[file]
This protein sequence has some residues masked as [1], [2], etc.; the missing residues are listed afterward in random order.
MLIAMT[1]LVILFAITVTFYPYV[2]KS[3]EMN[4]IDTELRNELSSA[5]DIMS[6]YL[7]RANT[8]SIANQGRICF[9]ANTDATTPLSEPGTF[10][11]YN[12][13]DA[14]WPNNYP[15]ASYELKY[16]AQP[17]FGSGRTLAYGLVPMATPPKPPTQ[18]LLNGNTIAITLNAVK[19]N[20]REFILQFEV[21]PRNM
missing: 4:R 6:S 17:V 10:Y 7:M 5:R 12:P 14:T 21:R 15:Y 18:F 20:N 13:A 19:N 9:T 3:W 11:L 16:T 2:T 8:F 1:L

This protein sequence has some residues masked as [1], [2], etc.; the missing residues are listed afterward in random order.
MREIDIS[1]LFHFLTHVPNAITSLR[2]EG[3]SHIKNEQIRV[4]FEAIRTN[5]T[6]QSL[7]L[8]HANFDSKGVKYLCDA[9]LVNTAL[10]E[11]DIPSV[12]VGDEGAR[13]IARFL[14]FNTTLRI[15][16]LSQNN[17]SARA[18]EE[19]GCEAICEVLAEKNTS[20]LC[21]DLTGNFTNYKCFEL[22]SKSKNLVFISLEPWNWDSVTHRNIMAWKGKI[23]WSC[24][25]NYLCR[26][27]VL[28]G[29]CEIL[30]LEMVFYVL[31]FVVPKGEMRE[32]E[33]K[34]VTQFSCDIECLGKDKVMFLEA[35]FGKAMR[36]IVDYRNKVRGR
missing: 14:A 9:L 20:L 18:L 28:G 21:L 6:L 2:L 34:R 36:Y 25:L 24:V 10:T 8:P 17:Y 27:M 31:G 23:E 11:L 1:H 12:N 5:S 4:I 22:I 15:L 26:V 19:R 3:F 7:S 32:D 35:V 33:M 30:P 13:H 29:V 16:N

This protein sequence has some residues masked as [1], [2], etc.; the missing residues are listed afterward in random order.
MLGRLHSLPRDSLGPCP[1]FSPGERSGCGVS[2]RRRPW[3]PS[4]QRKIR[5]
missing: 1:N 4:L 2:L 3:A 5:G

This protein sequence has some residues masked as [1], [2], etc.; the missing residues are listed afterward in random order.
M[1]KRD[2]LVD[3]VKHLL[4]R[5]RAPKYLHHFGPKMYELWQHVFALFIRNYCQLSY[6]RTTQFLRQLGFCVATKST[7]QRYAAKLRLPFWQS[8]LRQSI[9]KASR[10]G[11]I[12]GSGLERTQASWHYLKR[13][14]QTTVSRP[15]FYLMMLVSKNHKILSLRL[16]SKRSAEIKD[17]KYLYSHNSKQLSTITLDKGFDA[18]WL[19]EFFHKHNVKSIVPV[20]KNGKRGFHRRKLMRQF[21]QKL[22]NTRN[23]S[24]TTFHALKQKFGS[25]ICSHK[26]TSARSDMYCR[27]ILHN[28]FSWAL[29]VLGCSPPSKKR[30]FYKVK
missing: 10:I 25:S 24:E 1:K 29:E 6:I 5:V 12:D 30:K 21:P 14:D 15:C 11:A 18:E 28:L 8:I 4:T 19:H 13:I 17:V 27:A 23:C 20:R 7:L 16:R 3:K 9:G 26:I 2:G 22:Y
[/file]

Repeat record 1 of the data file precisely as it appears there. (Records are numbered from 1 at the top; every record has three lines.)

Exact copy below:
This protein sequence has some residues masked as [1], [2], etc.; the missing residues are listed afterward in random order.
MLIAMT[1]LVILFAITVTFYPYV[2]KS[3]EMN[4]IDTELRNELSSA[5]DIMS[6]YL[7]RANT[8]SIANQGRICF[9]ANTDATTPLSEPGTF[10][11]YN[12][13]DA[14]WPNNYP[15]ASYELKY[16]AQP[17]FGSGRTLAYGLVPMATPPKPPTQ[18]LLNGNTIAITLNAVK[19]N[20]REFILQFEV[21]PRNM
missing: 4:R 6:S 17:V 10:Y 7:M 5:R 12:P 14:T 21:R 15:Y 18:F 20:N 13:A 19:N 9:T 3:W 11:L 16:T 2:T 8:F 1:L